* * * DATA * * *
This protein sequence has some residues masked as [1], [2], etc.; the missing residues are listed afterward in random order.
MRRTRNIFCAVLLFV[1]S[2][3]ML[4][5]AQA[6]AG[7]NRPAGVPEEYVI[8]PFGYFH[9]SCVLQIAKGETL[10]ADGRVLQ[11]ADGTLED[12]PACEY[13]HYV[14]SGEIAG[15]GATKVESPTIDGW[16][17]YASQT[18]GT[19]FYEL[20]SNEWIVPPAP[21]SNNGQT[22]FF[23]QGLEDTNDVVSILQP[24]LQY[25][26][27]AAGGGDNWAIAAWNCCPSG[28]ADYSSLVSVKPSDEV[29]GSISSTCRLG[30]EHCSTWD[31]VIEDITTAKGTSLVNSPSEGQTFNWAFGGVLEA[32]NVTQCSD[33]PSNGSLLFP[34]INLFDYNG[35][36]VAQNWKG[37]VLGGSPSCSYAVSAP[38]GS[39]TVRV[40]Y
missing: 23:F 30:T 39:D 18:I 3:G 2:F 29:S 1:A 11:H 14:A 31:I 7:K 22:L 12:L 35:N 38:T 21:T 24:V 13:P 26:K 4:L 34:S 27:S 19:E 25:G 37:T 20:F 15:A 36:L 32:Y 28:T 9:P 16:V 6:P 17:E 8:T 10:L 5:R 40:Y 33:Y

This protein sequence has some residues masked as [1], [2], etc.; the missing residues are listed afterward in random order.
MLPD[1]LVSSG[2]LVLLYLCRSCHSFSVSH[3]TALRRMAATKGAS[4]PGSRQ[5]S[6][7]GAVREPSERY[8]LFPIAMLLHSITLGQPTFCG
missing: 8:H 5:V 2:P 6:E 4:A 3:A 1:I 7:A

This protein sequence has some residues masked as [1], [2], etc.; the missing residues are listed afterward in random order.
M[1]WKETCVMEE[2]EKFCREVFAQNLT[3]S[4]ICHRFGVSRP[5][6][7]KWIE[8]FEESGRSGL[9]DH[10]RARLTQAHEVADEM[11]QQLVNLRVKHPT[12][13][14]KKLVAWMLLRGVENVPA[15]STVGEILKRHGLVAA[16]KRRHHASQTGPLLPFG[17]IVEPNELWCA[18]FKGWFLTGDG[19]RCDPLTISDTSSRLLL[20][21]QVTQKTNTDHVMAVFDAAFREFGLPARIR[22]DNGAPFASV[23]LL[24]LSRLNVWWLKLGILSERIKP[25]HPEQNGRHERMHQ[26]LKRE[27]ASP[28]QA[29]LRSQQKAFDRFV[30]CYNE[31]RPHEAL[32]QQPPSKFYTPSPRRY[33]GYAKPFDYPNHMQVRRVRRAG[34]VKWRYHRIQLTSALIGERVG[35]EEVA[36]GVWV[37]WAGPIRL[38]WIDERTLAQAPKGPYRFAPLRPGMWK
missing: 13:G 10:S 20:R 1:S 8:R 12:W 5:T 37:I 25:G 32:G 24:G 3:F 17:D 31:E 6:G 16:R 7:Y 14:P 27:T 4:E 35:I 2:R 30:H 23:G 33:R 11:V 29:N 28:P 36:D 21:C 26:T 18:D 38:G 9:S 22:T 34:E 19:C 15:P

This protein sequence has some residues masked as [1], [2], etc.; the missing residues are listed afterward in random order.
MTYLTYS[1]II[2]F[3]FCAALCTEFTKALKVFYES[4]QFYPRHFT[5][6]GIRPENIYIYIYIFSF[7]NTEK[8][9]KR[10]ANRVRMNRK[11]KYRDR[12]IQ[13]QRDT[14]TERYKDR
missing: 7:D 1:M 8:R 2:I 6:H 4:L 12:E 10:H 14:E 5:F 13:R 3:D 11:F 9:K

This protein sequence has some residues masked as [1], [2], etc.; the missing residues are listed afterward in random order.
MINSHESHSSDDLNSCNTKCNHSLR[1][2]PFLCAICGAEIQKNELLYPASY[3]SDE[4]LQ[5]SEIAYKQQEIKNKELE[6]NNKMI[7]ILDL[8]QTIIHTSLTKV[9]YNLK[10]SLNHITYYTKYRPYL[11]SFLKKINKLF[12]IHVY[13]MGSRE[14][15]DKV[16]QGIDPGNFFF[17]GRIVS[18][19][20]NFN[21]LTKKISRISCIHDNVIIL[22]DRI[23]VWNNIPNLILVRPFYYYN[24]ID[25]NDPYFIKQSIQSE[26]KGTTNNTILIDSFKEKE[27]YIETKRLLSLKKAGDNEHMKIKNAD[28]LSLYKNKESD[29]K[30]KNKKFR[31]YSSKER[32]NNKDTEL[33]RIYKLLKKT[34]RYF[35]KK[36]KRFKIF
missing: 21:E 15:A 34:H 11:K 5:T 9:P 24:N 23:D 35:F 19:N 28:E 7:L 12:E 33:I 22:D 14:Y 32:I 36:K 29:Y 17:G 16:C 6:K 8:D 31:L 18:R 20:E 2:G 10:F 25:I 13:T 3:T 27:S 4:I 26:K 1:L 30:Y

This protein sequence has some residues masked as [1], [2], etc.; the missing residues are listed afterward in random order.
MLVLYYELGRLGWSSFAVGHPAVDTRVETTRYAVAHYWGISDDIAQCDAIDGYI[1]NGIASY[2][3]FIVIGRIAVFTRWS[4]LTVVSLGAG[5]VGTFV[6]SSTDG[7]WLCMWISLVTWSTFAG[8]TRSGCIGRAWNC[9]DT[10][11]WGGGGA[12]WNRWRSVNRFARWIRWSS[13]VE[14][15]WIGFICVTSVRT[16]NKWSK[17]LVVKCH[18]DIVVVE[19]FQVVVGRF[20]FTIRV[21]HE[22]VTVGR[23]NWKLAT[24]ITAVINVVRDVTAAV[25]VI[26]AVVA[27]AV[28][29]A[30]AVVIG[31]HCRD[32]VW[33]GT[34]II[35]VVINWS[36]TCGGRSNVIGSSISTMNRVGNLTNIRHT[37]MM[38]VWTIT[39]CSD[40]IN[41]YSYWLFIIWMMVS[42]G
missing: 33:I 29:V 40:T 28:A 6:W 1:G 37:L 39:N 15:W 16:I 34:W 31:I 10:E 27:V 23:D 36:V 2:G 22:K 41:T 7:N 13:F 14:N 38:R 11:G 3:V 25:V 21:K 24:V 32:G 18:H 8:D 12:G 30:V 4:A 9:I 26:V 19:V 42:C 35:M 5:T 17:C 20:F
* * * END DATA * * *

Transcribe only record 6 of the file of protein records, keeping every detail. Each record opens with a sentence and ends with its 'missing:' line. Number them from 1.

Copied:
This protein sequence has some residues masked as [1], [2], etc.; the missing residues are listed afterward in random order.
MLVLYYELGRLGWSSFAVGHPAVDTRVETTRYAVAHYWGISDDIAQCDAIDGYI[1]NGIASY[2][3]FIVIGRIAVFTRWS[4]LTVVSLGAG[5]VGTFV[6]SSTDG[7]WLCMWISLVTWSTFAG[8]TRSGCIGRAWNC[9]DT[10][11]WGGGGA[12]WNRWRSVNRFARWIRWSS[13]VE[14][15]WIGFICVTSVRT[16]NKWSK[17]LVVKCH[18]DIVVVE[19]FQVVVGRF[20]FTIRV[21]HE[22]VTVGR[23]NWKLAT[24]ITAVINVVRDVTAAV[25]VI[26]AVVA[27]AV[28][29]A[30]AVVIG[31]HCRD[32]VW[33]GT[34]II[35]VVINWS[36]TCGGRSNVIGSSISTMNRVGNLTNIRHT[37]MM[38]VWTIT[39]CSD[40]IN[41]YSYWLFIIWMMVS[42]G
missing: 33:I 29:V 40:T 28:A 6:W 1:G 37:L 39:N 15:W 16:I 34:W 31:I 10:E 27:V 23:D 36:V 2:G 22:K 41:T 7:N 13:F 14:N 38:R 11:G 3:V 25:V 21:K 24:V 32:G 18:H 8:D 12:G 30:V 4:A 9:I 26:V 19:V 42:C 35:M 5:T 17:C 20:F